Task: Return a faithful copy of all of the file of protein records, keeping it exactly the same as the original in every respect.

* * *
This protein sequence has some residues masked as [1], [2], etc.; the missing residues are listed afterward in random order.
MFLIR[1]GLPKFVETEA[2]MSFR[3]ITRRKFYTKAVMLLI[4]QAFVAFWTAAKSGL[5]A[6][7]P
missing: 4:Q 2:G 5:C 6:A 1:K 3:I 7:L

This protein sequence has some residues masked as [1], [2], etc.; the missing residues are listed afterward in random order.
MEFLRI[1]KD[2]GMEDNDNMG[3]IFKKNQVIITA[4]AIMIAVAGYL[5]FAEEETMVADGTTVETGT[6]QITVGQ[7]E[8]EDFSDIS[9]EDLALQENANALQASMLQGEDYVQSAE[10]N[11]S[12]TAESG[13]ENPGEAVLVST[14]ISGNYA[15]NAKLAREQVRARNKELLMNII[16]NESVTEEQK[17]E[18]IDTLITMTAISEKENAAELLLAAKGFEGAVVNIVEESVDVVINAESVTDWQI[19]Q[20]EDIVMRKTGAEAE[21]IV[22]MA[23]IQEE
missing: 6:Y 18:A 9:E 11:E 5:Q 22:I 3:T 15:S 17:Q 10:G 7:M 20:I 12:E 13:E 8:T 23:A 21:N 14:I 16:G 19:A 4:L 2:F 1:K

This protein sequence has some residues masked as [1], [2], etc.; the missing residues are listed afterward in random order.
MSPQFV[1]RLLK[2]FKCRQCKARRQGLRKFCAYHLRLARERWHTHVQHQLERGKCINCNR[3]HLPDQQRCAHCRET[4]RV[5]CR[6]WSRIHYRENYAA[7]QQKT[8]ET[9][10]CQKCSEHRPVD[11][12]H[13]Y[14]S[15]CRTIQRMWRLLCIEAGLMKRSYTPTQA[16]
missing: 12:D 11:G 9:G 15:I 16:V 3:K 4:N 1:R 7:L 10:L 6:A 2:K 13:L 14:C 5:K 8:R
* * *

This protein sequence has some residues masked as [1], [2], etc.; the missing residues are listed afterward in random order.
MFLIR[1]GLPKFVETEA[2]MSFR[3]ITRRKFYTKAVMLLI[4]QAFVAFWTAAKSGL[5]A[6][7]P
missing: 4:Q 2:G 5:C 6:A 1:K 3:I 7:L

This protein sequence has some residues masked as [1], [2], etc.; the missing residues are listed afterward in random order.
MEFLRI[1]KD[2]GMEDNDNMG[3]IFKKNQVIITA[4]AIMIAVAGYL[5]FAEEETMVADGTTVETGT[6]QITVGQ[7]E[8]EDFSDIS[9]EDLALQENANALQASMLQGEDYVQSAE[10]N[11]S[12]TAESG[13]ENPGEAVLVST[14]ISGNYA[15]NAKLAREQVRARNKELLMNII[16]NESVTEEQK[17]E[18]IDTLITMTAISEKENAAELLLAAKGFEGAVVNIVEESVDVVINAESVTDWQI[19]Q[20]EDIVMRKTGAEAE[21]IV[22]MA[23]IQEE
missing: 6:Y 18:A 9:E 11:E 5:Q 22:I 3:T 15:S 17:Q 10:G 7:M 20:I 12:E 13:E 8:T 23:A 21:N 14:I 16:G 19:A 4:L 2:F 1:K

This protein sequence has some residues masked as [1], [2], etc.; the missing residues are listed afterward in random order.
MSPQFV[1]RLLK[2]FKCRQCKARRQGLRKFCAYHLRLARERWHTHVQHQLERGKCINCNR[3]HLPDQQRCAHCRET[4]RV[5]CR[6]WSRIHYRENYAA[7]QQKT[8]ET[9][10]CQKCSEHRPVD[11][12]H[13]Y[14]S[15]CRTIQRMWRLLCIEAGLMKRSYTPTQA[16]
missing: 12:D 11:G 9:G 15:I 16:V 3:K 4:N 1:R 7:L 10:L 6:A 2:K 13:L 14:C 5:K 8:R